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Ekua McMorris


Ekua McMorris
Ekua McMorris
It was Ekua McMorris’s daughter Taitu, now nine, who fuelled her mother’s ambition to become a photographer. 'I wouldn’t have done it without her. She was what made me think and focus,' McMorris, who has just finished her first year, said.

The 30-year-old Londoner has juggled study, exhibitions, commissions and motherhood throughout Taitu’s life. During her own sometimes wild teenage years, the Rastafarian-raised McMorris ran away to Africa for three years, first as volunteer then as traveller through Botswana, Malawi, South Africa and Zimbabwe – 'the most beautiful country in the world'.

Those travels, her London roots and her highly politicised West Indian family background now inform her work. McMorris, who left school with GCSEs, returned home and enrolled in night school studying photography before completing a four-year part-time BA in Fine Art, specialising in photography, at London Metropolitan University.

'I knew my BA wasn’t enough if I wanted to move forward,' she said. 'I decided if I was going to apply anywhere it would be the Royal College. The course has more of a fine art bias, which was what I wanted. It was a challenge to see if I could get in, and if I got in whether I could do it.' When McMorris received a letter from the RCA inviting her for interview she was excited and nervous. 'I was a little bit intimidated but I thought I had nothing to lose. I didn’t want to pretend to be highly intellectual – I wanted to be myself but with the nerves I became almost a caricature of myself,' she said.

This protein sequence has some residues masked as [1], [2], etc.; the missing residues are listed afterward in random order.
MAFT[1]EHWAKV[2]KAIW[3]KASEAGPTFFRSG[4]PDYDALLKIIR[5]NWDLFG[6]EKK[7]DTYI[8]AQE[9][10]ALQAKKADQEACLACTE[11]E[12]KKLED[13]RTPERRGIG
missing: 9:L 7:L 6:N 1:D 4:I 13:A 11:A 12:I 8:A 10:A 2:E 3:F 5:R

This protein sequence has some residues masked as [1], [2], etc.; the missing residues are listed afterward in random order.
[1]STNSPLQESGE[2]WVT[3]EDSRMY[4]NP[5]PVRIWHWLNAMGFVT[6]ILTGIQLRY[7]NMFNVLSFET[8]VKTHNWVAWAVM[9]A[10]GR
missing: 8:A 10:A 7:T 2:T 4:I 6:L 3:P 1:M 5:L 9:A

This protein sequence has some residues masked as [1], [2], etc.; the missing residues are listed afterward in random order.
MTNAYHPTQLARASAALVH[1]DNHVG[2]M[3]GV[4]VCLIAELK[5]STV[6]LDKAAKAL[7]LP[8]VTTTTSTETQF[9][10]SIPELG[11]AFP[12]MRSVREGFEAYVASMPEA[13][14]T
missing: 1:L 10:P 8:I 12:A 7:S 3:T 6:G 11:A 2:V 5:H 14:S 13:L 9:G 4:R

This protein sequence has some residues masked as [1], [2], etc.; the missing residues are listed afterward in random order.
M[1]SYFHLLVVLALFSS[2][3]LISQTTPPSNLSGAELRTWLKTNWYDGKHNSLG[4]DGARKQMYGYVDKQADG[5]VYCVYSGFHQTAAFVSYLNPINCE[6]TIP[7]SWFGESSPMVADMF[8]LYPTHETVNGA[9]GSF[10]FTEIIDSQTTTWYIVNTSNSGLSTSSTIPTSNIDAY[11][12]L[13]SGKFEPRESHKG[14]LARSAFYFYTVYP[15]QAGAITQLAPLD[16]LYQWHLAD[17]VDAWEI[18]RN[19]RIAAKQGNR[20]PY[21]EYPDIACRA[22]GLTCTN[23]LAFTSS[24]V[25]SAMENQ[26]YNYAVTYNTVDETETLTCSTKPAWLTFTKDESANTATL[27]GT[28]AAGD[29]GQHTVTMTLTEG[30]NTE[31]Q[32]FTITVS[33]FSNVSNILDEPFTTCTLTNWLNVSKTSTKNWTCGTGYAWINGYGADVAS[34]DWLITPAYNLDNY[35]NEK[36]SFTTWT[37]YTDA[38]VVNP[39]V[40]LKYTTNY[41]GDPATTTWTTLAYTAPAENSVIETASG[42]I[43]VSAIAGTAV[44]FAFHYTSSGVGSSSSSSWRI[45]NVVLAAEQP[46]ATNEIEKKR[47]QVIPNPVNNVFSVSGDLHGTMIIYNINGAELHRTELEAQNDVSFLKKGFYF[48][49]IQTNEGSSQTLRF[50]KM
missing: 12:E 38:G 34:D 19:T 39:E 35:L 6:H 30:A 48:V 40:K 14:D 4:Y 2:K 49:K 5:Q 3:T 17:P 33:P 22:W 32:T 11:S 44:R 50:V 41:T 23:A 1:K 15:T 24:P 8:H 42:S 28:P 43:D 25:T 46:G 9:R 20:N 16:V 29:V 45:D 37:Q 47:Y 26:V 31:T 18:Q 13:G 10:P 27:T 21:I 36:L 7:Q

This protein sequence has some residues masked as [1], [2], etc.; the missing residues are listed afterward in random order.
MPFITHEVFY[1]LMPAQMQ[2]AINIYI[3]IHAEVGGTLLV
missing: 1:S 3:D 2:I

McMorris’s fellow photography students are a mostly European mix with one American and one Australian. Women outnumber men in her cohort. 'The College used to be really male dominated so that’s changed a lot,' she said.

After three terms McMorris lives and breathes her subject. 'I love it here. I love the fact I’m pushed and I’ve been taken out of my box. The BA was all within my boundaries. Going to the RCA I’ve had to travel a distance; it’s such a challenge.' McMorris said she has been forced to learn a different language around her subject, reading widely and looking at it in ways she had never contemplated before. 'At first it’s quite daunting,' she said.

She is currently working on three projects, the first a political collage based on text of inflammatory statements about race. Another is based on her childhood desire to have blonde hair, which stemmed she said from the fact she and her siblings were the only children at school with dreadlocks. She is shooting images of herself in various guises with blonde wigs, 'a bit Cindy Shermanesque'. The third is returning to her childhood haunts with a large format Polaroid camera and reshooting memories. As the only black person and the only Londoner on her course she wants to show her fellow students her stamping ground, where she belongs. 'It’s fun being the only Londoner, and I’m a proud Londoner,' she said.

"I love it here. I love the fact I’m pushed and I’ve been taken out of my box. The BA was all within my boundaries. Going to the RCA I’ve had to travel a distance; it’s such a challenge." Ekua McMorris

MA Photography, 2007–9